Big Number Integer Arithmetic
revised May 2006


1 Introduction
1.1 Resources Required
A PC type computer and the freely available Tcl interpreter are required. A small slow computer is adequate for this project for a small group of students. Any of the UNIX, Windows or Mac OS's can be used and the product will port and run on all these systems.
1.2 Prerequisite knowledge
The students should already be familiar with the basic concepts of Tcl. They should be familiar with the basics of integer arithmetic and have The Art of Computer Programming Vol. 3  Seminumerical Algorithms. Copies of Section 4.3.1 should be made available.
2 Lesson 1  Design the Integer Format and Procedures
Consider the way that the integer is going to held in some "normal" form. A normal form means that if a and b are in normal form then a != b means the integer value of a is not the same as the integer value of b. Another way to define normal form is to have a normal function which is a good idea anyway. If a and b are any two valid integers then normal(a)=normal(b) iff the integer value of a = the integer value of b. Possibilities are the obvious simple string of digits with optional  in front. But other options are a product of factors, and Knuth suggests some other ways of managing large integers.
You can also look at the ::math::bignum library in Tcllib and decide for yourself if this is an adequate provision. Of course you can look at the Tcl code used in the ::math::bignum procedures in the ActiveState distribution, by using for instance:
[info body ::math::bignum::add]
Note that ::math::bignum may not be available in your plugin distribution.
Write the procedures for addition and subtraction. Look at making addition accept more than two arguments. Does this make things easier or more complicated? Consider alternative algorithms. Cutting the integers into chunks the size of a computer word and adding these components, or perhaps dividing the integers into halves recursively until chunks the size of computer words are reached. Which method is used by ::math::bignum ?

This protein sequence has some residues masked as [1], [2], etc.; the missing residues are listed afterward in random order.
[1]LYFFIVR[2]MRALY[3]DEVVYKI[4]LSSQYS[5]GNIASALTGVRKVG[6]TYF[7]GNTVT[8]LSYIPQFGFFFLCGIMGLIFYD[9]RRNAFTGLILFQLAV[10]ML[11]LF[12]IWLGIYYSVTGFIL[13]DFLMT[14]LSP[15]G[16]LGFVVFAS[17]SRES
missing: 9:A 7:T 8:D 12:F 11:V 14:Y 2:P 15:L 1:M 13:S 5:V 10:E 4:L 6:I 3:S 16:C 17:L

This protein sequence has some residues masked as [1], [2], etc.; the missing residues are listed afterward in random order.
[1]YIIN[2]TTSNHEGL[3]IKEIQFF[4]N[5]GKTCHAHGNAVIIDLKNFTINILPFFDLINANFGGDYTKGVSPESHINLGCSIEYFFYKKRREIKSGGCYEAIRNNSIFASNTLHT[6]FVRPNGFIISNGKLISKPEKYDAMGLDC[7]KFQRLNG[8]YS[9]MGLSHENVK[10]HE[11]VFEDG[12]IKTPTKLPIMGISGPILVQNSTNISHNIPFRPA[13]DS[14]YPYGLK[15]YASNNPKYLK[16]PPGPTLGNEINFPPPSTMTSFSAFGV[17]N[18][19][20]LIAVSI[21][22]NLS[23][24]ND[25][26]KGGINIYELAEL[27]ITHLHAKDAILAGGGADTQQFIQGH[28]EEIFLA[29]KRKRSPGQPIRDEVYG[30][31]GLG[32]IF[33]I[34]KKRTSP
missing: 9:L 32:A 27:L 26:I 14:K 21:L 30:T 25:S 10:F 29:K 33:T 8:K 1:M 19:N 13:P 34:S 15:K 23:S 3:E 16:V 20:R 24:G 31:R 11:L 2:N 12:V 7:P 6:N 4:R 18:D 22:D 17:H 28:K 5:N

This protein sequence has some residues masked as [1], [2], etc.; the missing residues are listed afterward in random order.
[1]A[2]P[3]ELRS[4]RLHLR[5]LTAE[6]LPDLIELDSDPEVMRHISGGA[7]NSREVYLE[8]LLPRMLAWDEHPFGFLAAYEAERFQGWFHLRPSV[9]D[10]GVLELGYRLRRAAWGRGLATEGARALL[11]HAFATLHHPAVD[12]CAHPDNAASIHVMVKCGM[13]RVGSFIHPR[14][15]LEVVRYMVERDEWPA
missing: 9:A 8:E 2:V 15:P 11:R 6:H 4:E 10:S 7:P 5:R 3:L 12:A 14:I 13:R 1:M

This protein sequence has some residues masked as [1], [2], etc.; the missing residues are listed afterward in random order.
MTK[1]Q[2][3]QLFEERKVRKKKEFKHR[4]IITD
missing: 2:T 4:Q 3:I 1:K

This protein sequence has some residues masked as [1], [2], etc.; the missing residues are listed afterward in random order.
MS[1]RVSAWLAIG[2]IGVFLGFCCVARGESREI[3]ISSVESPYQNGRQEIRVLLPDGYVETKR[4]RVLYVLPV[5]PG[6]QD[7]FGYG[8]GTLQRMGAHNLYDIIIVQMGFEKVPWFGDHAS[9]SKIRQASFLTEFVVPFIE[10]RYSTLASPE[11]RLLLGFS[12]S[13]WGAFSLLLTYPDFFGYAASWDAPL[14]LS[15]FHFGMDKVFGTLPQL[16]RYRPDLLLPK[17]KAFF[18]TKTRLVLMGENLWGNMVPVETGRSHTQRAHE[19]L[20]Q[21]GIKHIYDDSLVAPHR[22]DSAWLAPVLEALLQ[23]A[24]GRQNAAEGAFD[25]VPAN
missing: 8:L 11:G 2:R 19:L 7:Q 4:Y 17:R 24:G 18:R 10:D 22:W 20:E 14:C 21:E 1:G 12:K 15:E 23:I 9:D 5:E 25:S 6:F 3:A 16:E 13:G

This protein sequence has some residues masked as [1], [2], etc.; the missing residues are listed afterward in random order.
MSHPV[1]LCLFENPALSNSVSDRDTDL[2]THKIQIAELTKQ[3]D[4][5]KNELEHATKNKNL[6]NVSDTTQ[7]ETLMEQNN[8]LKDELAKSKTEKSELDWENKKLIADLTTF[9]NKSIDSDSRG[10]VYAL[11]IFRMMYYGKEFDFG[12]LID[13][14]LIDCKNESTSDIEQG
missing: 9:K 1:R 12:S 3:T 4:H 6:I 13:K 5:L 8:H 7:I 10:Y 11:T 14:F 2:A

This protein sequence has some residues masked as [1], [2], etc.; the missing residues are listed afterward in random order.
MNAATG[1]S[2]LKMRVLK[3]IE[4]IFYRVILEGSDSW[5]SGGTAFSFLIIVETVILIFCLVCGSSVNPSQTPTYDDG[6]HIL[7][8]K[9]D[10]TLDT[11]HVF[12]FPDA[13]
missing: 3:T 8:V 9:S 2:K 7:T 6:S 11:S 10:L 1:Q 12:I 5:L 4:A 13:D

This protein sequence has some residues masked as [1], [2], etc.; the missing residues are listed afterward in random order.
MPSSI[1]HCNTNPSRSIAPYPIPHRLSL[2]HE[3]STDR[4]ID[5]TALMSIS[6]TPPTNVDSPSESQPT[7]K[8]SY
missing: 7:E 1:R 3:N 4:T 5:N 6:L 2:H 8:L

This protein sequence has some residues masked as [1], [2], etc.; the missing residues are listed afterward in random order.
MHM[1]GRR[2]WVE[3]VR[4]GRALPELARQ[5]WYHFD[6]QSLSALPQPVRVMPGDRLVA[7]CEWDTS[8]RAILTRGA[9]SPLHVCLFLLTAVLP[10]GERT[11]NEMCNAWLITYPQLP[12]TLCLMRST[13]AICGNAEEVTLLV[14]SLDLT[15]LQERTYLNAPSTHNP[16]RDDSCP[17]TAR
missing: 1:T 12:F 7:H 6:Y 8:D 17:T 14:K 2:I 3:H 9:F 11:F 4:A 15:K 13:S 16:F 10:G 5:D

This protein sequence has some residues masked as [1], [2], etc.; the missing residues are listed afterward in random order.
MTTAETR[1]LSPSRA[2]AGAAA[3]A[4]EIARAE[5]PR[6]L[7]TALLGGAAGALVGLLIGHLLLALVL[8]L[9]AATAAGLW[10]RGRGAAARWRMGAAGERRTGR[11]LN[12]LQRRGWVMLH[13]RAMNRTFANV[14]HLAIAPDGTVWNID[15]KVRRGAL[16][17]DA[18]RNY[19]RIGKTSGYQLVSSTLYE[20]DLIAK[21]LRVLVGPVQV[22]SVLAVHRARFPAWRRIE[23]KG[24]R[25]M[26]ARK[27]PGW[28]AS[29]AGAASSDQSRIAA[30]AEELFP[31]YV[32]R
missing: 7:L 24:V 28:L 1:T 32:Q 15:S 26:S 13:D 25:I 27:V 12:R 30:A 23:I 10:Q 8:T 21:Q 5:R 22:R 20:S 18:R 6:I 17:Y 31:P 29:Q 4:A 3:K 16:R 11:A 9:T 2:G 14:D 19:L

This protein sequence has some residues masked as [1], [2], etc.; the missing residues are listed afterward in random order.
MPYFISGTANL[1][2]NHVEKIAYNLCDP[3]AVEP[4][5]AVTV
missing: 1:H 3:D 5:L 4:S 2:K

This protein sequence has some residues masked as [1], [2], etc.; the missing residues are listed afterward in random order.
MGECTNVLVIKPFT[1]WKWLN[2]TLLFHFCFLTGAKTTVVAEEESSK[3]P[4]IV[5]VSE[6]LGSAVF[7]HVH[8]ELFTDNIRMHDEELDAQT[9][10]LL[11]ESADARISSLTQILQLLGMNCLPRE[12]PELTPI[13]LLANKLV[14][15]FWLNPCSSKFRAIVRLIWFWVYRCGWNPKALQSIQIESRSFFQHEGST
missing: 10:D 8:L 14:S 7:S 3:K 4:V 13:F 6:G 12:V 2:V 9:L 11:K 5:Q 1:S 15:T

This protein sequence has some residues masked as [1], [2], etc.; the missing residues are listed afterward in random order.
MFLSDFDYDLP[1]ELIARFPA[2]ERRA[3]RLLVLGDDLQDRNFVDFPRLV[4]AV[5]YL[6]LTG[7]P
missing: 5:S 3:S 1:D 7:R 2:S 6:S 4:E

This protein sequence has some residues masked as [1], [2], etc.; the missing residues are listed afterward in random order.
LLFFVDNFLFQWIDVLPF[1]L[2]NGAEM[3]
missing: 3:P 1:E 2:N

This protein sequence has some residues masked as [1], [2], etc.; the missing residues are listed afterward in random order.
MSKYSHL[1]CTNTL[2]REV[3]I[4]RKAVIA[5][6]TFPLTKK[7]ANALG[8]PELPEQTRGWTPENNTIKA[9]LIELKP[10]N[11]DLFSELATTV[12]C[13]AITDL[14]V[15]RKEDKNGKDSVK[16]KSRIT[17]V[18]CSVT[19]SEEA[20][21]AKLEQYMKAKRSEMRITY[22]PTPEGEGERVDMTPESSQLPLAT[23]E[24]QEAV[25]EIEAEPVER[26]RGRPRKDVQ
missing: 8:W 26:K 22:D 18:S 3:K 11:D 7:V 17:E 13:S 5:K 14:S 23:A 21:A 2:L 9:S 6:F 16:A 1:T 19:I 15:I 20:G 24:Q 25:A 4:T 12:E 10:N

4 Lesson 3  Multiplication
Write the procedures for muliplication.
5 Lesson 4  Division
Write the procedures for division. Division will require some careful study of Knuth as it uses a heuristic algorithm. There is no simple formula. Students may discover why they had difficulty learning long division when they try this part of the project.
6 Lesson 5  Application
Now that we have these procedures we need to place in a context where they are readily accessible. There are two possibilities here.
 Put them into a calculator like the simple calculator but with some extract functions pertinent to large integers. This is done most simply by writing a general binary_operation procedure that adds, mulitplies, etc two large integers. Then slotting this single general procedure into the right places in the calculator. If the calculator was wellwritten in the first place this should happen automatically.
 Another option is to write a Tcl [integer] procedure that evaluates arithmetic expressions.
We define a syntax for expressions based solely on integers. We write an expression parser and attach the arithmetic procedures to it. This creates a single [integer] commmand in Tcl. This part of the project is about something quite different. Computer language constructs and programming. It is an excellent introduction to this topic.
expr ::= phrase  simple
sub_item ::= phrase "" phrase
phrase ::= "(" simple ")"
simple ::= mult  div  mod  sum  add
list ::= sub_list  add_list  mult_list
mult ::= atom "*" atom
div ::= atom "/" atom
mult_list ::= mult  div  mult_list "*" atom
mod ::= atom "%" atom
sum_phrase ::= sum  sum_list  sum_list sub_tail  sub  sub sub_tail
sum ::= atom "+" atom
sum_list ::= sum  sum_list "+" atom
sub ::= atom "" atom
sub_list ::= sub  sub_list "" atom
sub_tail ::= "" atom  sub_tail "" atom
atom ::= number  phrase

7 Lesson 6  Extension to Quotient Arithmetic
It is a small jump from big number integer arithmetic to quotient arithmetic. The normal form of a quotient is typically an integer plus a proper fraction. This is three numbers which can all be abitrarily huge. Addition, subtraction and multiplication will be achieved by combinations of the integer procedures already written. Division may require some extra work. Take care with the signs of the various parts. Again design a "normal form" which is easy to use and apply.
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